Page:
Stepper Motors vs. Servo MotorsFebruary 16th, 2012 | Posted by in Stepper and Servo Motors
Learning about stepper and servo motors was the most difficult thing for me to understand correctly when I began studying CNC. So many different discussions I read about the pro’s and con’s of each but never really explaining which would better suit my application.
So now its time to discuss each motor in some detail, how they work and why you would choose one over the other.
Stepper motors are brushless DC motors, named after how the operate; they take steps. Stepper motors in CNC application are run in an Open Loop Control, this means there is no feedback from the motor. We tell the motor where to go and given the motor isn’t obstructed and is well suited for the task it will move to our commanded position.
Most stepper motors you will see being used in CNC application have 200 steps per revolution. That means for every complete 360 degree revolution (one complete turn of the motor shaft) it will take 200 steps.
By this math we know if we do 100 steps we will have rotated the shaft 180 degrees. This is perfect for CNC application, we know that if we send it a certain number of steps it will rotate the exact amount we want (Kind of, this is where servos come in. But we’ll get to that later.)
Now, 200 steps per 360 degree revolution isn’t bad. It’s quite good resolution, but quite good isn’t good enough! This is where micro stepping comes in. Micro stepping turns one of those single 200 steps into several smaller steps. What do I mean? Lets use an example:
Lets say we have a stepper driver which supports 10 times micro stepping. This means every single step is broken down into 10 smaller steps. So now we have 2000 steps per 360 degree revolution. How does that math work?
200 (Steps per revolution) * 10 (Micro steps) = 2000 (Micro steps per revolution)
Now we have much more accuracy! As always there is a pay off for accuracy, running higher micro stepping works well for low-speed operation but not for high-speed. However there are some smart people in this world. Gecko Drive is a company with some excellent drives that overcome many issues inherent with stepper motors. (Don’t worry if you don’t quite understand what drives are yet)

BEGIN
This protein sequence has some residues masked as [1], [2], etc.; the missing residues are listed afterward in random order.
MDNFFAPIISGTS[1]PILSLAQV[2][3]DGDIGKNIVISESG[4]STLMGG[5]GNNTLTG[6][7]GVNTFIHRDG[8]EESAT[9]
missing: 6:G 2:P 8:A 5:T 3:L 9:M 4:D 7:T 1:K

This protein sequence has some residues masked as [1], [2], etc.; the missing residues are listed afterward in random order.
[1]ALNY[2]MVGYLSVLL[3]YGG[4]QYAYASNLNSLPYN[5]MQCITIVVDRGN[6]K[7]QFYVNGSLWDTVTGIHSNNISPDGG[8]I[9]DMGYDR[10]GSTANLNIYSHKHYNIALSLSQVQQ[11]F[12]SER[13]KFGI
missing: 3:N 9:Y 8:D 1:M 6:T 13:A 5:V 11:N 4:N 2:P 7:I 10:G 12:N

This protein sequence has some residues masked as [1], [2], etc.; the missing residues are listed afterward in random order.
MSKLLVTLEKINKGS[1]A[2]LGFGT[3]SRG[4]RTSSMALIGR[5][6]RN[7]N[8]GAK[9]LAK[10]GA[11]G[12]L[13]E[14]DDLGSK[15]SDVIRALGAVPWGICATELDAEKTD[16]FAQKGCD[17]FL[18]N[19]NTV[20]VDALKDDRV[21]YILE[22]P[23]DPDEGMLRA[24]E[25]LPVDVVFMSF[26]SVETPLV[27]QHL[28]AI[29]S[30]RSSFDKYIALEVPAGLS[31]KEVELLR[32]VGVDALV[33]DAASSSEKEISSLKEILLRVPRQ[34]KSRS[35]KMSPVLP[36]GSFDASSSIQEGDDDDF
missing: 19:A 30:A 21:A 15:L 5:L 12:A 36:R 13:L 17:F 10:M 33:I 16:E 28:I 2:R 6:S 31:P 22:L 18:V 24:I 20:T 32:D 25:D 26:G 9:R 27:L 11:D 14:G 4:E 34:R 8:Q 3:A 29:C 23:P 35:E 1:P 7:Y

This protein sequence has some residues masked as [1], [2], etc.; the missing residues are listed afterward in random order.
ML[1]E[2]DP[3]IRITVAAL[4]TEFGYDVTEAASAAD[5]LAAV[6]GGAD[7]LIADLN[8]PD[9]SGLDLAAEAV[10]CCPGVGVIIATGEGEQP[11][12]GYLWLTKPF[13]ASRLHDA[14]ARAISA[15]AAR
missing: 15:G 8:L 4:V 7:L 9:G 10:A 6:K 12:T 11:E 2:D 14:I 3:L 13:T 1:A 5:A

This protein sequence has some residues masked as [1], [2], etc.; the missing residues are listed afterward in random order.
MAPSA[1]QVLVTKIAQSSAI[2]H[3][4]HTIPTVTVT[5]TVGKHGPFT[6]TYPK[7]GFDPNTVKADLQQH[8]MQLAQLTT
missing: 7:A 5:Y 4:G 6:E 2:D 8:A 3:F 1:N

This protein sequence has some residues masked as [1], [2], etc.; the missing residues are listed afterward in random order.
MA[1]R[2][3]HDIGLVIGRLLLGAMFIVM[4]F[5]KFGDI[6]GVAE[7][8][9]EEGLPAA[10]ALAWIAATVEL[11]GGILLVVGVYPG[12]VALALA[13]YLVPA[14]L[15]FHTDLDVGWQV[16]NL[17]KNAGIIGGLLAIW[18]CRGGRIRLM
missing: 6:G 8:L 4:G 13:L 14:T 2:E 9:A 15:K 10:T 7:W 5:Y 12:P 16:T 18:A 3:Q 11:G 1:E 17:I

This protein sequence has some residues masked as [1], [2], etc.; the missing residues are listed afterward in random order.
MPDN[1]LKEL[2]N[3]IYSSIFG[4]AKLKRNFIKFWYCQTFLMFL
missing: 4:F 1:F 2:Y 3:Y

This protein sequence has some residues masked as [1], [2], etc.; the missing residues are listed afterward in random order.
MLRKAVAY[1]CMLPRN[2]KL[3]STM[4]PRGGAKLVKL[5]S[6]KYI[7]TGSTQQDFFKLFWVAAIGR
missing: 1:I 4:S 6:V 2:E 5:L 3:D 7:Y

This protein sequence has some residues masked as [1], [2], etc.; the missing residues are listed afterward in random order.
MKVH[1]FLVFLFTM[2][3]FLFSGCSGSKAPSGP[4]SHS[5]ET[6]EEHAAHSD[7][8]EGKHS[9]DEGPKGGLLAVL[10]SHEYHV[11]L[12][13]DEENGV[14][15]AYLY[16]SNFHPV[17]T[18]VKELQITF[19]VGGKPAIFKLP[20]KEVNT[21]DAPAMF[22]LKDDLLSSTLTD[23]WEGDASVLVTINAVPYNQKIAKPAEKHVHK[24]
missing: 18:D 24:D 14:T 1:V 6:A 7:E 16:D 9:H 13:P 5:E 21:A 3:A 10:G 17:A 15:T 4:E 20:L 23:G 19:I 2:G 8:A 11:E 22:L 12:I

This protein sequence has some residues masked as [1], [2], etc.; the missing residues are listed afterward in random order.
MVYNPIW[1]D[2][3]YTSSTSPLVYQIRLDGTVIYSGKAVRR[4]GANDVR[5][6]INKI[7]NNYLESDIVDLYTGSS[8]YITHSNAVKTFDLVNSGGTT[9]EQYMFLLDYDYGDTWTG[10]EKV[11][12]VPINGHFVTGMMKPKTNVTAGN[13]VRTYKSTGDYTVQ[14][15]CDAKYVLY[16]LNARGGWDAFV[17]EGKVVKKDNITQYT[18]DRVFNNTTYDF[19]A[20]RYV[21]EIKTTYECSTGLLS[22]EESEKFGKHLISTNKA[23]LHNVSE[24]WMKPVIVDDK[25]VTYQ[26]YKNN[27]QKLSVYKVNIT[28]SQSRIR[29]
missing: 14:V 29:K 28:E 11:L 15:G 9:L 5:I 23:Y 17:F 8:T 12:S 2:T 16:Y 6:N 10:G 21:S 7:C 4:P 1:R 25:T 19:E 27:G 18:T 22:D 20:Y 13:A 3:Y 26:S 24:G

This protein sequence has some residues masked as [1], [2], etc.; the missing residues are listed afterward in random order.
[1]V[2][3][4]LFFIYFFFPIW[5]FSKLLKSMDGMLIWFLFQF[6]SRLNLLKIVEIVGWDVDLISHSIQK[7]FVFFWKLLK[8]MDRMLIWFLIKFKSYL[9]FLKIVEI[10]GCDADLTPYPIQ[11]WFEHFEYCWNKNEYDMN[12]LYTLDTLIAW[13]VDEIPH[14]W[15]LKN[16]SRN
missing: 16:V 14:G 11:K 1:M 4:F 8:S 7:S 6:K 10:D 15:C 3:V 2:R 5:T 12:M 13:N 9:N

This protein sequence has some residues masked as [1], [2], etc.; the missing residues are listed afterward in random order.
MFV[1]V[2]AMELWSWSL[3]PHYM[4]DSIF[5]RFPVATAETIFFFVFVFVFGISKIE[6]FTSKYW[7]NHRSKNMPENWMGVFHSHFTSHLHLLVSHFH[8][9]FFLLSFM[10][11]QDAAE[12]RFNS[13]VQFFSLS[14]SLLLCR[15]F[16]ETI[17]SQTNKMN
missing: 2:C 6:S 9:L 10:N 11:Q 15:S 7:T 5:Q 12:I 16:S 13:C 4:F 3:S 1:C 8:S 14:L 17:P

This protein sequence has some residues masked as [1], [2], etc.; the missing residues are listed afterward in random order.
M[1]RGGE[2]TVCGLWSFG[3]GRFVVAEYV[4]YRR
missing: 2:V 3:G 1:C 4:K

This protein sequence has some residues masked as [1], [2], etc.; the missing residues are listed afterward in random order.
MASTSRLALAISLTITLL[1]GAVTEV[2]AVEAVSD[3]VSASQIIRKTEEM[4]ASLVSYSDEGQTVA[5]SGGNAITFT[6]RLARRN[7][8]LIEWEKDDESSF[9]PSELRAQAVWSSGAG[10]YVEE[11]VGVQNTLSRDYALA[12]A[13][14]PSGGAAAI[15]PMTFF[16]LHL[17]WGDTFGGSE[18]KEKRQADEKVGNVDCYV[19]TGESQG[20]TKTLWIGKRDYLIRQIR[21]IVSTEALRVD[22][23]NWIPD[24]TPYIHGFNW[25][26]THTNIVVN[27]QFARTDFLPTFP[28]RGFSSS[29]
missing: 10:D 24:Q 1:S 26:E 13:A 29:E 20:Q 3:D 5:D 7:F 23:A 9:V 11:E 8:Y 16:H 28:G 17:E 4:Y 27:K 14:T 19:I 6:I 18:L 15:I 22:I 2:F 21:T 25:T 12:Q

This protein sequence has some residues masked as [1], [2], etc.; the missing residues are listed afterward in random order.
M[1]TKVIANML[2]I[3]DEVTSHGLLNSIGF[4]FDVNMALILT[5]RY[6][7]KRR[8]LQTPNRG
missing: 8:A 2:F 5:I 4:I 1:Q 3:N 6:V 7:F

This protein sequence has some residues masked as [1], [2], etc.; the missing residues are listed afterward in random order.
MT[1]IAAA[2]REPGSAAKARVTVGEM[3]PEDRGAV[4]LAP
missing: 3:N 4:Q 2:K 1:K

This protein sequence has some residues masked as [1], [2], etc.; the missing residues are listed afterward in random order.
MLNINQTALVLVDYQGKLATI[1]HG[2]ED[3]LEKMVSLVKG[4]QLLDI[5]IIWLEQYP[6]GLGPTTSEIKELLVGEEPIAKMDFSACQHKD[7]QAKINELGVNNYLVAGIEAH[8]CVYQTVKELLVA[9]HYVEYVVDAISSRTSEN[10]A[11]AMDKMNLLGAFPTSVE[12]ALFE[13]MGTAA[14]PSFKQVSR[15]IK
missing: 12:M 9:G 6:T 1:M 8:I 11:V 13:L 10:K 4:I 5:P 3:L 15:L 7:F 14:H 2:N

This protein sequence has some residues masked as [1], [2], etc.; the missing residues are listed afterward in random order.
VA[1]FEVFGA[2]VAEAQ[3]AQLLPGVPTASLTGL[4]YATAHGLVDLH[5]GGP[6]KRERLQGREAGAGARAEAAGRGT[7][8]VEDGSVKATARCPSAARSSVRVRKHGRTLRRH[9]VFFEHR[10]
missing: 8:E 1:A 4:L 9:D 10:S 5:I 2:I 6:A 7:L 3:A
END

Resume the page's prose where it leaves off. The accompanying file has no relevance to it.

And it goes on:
Servo motors are actually your basic AC or DC motor, when you apply a voltage they will spin. What makes these motors so ideal for CNC application is what you add to them – Encoders. In CNC application servo motors are run in a Closed Loop Control. This means the motor’s position is always being monitored, so we will know if the motor has in fact moved the amount we asked it to.
Encoders are small devices which fit on the rear shaft of the motor. It essentially is a little counter, it sends electrical signals out when the motor moves a certain amount. An encoder disk is attached to the shaft of the motor. As it rotates with the motor, small holes in the disk interrupt an electrical device called a photo interrupter. With this setup we can count the rotations of the motor and the direction of rotation.
When missed steps occur the part that is being cut can come out inaccurate as the machine loses its accuracy when movements aren’t able to complete. This doesn’t happen with servos as the encoder is always in conversation with its drive, it knows when it jams up and will continue trying to move until it has correctly rotated its commanded amount.
Conclusion: So what motor do I use?
Each CNC has its own unique needs and will be better suited with one more than the other. Generally hobbyist CNC’ers will use stepper motors as they are much cheaper and if sized correctly to the CNC they’ll be controlling they will do a fantastic job and be extremely reliable.
More serious industrial CNC’s which are generally much larger, heavier and require closer tolerances will be best fitted with servos. Servos will ensure beyond any doubt that they will perform perfectly from one job to another, and will replicate their performance day after day.
Servos also are available in much higher torque values than steppers. They are also much faster than stepper motors.
To finish up then servos are faster, stronger and given their closed loop operation will not miss a movement. They are also much more expensive than stepper motors for the aforementioned benefits of servos. Steppers are much cheaper and less complex than servos and if well matched to their application will be very reliable and accurate.